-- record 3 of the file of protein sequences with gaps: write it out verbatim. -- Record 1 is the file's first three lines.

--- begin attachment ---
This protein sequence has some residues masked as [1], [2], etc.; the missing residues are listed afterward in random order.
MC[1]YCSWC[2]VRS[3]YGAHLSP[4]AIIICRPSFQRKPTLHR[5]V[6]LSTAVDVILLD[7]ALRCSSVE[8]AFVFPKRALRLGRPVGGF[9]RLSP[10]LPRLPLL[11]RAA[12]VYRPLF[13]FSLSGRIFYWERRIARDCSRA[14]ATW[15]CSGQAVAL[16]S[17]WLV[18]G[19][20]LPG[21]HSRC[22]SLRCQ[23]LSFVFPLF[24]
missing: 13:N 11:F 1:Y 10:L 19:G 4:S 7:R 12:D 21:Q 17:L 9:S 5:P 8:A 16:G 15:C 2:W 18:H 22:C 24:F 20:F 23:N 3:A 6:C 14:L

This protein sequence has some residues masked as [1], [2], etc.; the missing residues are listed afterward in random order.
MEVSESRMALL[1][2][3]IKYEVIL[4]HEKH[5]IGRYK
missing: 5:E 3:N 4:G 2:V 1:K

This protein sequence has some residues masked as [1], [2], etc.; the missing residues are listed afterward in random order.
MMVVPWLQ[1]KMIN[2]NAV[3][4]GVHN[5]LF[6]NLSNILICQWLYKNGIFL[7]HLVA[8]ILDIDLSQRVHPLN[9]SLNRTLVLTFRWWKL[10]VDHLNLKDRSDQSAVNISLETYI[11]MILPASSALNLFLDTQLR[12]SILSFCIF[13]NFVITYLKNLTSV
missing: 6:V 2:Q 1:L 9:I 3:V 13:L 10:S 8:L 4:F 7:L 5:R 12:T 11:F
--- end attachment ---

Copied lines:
This protein sequence has some residues masked as [1], [2], etc.; the missing residues are listed afterward in random order.
MMVVPWLQ[1]KMIN[2]NAV[3][4]GVHN[5]LF[6]NLSNILICQWLYKNGIFL[7]HLVA[8]ILDIDLSQRVHPLN[9]SLNRTLVLTFRWWKL[10]VDHLNLKDRSDQSAVNISLETYI[11]MILPASSALNLFLDTQLR[12]SILSFCIF[13]NFVITYLKNLTSV
missing: 6:V 2:Q 1:L 9:I 3:V 13:L 10:S 8:L 4:F 7:L 5:R 12:T 11:F